Until that moment – and to be fair it was a long time coming – I had not felt I had a right to say I had experienced trauma. Self-blame meant that I couldn’t. Shame – especially at the ways I had coped – meant that I didn’t have the courage to hold my hand up and say “I think trauma might be the reason for all of this”. And ‘trauma’ and ‘trauma-focused’ seemed to be becoming so commonplace; a buzz word on social media and within service provision. I thought maybe I am just trying to find an excuse for the way I have been living my life.

But the knowing was definitely growing. And so, I took what felt like quite a risk. I reached out to a clinic that clearly named its raison d’etre as trauma recovery. I picked up the phone and nervously offered up the possibility that I was traumatised and that I thought I may be experiencing PTSD. There was a growing inner strength to owning that thought but I feared at that moment it might all be dashed and I would be told to look elsewhere for help. So, still not convinced that I had a right to approach such a clinic, I asked if I should tell them first about what happened. I was looking for entry permission – for a confirmatory trauma stamp on the back of my hand. “No, not at all. If things are not feeling right then you are in the right place and we can work together to explore that”. Phew! What a relief. I was being let in. It felt safe. It felt like the right place at the right time.

And – from that moment on – from the point of believing in and owning my trauma, from saying it as it was (not the detail – that almost seemed unimportant suddenly, but just saying that I had experienced trauma) I felt liberated. Liberated from the self-blame. There was a tangible reason for my struggles – an explanation for my poor mental health, for my less than kind coping strategies. And by being liberated from self-blame, I was liberated from shame. And by being liberated from the shame I found room for self-compassion. And by finding self-compassion I began to really (like really) feel I deserved peace and freedom, joy and a life lived the way I want it to be lived.

So, I ditched the metaphor. Slung the similes. Sent the allegories airborne. I said it as it was.

The trauma did it. You didn’t. You are not to blame. There is hope and there is joy waiting for you. Find your healing tribe and say it as it is. If it hurts, tell someone. If it’s confusing, ask for help to unravel it. If it’s doing you no favours, find someone who will help you find a kinder way forward.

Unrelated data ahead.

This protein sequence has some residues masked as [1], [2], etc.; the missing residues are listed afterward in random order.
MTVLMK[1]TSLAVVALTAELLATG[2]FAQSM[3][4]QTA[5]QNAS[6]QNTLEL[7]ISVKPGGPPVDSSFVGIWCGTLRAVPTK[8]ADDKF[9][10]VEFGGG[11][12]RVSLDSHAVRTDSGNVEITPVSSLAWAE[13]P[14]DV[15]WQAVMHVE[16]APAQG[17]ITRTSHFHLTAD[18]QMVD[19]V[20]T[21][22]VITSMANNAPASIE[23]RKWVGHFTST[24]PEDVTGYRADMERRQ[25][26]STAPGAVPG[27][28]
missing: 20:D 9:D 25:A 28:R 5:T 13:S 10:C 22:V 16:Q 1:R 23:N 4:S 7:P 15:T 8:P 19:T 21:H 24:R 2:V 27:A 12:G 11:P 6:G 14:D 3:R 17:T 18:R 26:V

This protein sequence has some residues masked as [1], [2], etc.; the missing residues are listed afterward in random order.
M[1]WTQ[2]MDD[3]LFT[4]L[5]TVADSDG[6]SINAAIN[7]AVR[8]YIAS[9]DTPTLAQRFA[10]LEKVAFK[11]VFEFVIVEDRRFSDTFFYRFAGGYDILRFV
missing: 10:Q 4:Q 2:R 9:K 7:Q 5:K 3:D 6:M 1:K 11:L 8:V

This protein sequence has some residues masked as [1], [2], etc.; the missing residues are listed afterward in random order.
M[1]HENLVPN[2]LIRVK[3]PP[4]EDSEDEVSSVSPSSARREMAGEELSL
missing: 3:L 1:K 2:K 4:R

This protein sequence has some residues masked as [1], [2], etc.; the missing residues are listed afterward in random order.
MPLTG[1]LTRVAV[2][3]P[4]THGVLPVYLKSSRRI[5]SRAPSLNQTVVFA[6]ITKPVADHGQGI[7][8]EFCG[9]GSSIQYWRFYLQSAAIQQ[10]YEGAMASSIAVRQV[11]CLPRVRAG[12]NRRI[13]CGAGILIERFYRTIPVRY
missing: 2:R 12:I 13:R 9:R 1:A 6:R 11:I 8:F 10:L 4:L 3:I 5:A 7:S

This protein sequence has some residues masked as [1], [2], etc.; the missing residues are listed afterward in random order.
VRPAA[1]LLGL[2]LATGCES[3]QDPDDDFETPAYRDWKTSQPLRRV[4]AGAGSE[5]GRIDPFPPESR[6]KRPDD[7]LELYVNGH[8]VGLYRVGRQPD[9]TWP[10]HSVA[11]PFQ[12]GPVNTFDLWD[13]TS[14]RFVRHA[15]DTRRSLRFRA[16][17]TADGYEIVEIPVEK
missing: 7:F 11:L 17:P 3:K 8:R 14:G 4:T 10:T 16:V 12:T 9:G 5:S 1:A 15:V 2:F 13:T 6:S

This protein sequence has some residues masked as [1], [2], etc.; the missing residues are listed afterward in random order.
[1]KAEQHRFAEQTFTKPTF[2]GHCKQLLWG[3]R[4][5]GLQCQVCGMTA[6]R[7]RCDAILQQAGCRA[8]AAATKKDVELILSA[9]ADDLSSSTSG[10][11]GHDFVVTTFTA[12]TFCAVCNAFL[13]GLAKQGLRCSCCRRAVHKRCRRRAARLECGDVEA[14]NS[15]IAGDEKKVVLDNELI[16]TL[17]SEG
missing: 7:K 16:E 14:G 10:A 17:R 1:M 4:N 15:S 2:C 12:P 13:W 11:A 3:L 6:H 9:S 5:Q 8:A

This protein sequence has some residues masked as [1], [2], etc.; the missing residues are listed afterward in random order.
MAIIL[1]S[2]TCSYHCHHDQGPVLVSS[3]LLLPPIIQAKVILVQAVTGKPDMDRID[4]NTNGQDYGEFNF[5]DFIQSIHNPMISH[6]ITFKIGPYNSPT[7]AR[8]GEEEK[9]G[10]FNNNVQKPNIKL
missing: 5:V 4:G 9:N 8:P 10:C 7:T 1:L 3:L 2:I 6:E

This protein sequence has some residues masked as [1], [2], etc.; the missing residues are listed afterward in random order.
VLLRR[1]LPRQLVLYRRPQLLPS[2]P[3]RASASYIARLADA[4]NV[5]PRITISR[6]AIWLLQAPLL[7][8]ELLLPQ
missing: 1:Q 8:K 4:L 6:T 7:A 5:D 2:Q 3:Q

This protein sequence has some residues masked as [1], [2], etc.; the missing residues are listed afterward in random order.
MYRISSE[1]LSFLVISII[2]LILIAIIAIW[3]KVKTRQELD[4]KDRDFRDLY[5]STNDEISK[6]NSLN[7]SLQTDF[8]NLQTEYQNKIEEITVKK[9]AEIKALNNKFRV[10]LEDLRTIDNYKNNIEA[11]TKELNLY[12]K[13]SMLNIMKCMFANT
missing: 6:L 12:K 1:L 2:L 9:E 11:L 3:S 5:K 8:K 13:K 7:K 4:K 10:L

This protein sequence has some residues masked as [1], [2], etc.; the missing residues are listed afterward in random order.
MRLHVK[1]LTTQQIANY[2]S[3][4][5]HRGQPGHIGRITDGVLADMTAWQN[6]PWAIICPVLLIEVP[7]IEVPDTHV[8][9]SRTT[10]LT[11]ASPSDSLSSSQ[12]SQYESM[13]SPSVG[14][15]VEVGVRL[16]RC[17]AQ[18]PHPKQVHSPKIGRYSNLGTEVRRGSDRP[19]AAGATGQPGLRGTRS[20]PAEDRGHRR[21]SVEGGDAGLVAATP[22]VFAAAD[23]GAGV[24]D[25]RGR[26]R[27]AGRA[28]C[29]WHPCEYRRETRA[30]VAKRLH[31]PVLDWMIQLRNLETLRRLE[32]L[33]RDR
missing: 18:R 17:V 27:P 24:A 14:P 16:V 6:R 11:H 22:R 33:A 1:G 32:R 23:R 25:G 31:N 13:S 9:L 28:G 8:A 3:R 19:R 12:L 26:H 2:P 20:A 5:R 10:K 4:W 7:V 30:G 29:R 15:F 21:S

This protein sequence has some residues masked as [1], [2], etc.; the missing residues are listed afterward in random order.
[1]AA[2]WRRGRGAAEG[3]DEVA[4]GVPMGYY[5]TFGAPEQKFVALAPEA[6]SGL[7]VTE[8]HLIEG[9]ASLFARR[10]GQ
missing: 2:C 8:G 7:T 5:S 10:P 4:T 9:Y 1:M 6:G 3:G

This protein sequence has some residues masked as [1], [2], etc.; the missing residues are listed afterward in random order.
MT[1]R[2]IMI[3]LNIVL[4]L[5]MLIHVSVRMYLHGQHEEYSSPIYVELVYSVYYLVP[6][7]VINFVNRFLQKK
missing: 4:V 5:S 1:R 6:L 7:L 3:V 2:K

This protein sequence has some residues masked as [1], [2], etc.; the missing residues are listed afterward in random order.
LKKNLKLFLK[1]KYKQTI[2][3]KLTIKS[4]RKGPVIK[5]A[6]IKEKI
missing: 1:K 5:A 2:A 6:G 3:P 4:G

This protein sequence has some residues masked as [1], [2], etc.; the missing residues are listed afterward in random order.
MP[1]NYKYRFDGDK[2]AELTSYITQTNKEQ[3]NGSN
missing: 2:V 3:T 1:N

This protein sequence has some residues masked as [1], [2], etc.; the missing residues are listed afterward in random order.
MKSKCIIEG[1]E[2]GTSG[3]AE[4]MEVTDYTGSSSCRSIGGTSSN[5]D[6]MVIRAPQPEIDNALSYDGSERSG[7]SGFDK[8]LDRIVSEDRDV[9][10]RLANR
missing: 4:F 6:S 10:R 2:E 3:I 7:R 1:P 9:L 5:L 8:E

We are all on our very own journey but I have found some healing magic in connecting and sharing with others on theirs through some inspirational group work and some inspirational women. It has been a revelation and a liberation. Seeing the similarities amidst the differences has revealed our shared humanity and has given me the permission I needed to give myself a break.

In the words of Rag ‘n’ Bone Man, we’re only human after all.


Written by Annie
Recover Clinic client


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Walking Through Recovery

 

DON’T SUFFER IN SILENCE

We believe in inspiring and empowering all women to move beyond destructive coping strategies and to learn how to love who they really are. There is a more meaningful future out there waiting for you, free from trauma, eating disorders, body dysmorphia, anxiety and depression, and we are here to show you the way. Reach out to our friendly advice team confidentially today to learn more about how our outpatient clinic and/or online program can be tailored to you.

 

WRITE FOR US

Have you got a story or learnings to share about your mental health? Then we’d love to hear from you. Whether you want to talk about your own recovery journey or how you have supported a loved one with their healing, you could give others hope who are experiencing something similar. We’re open to all ideas and you can absolutely remain anonymous if you prefer.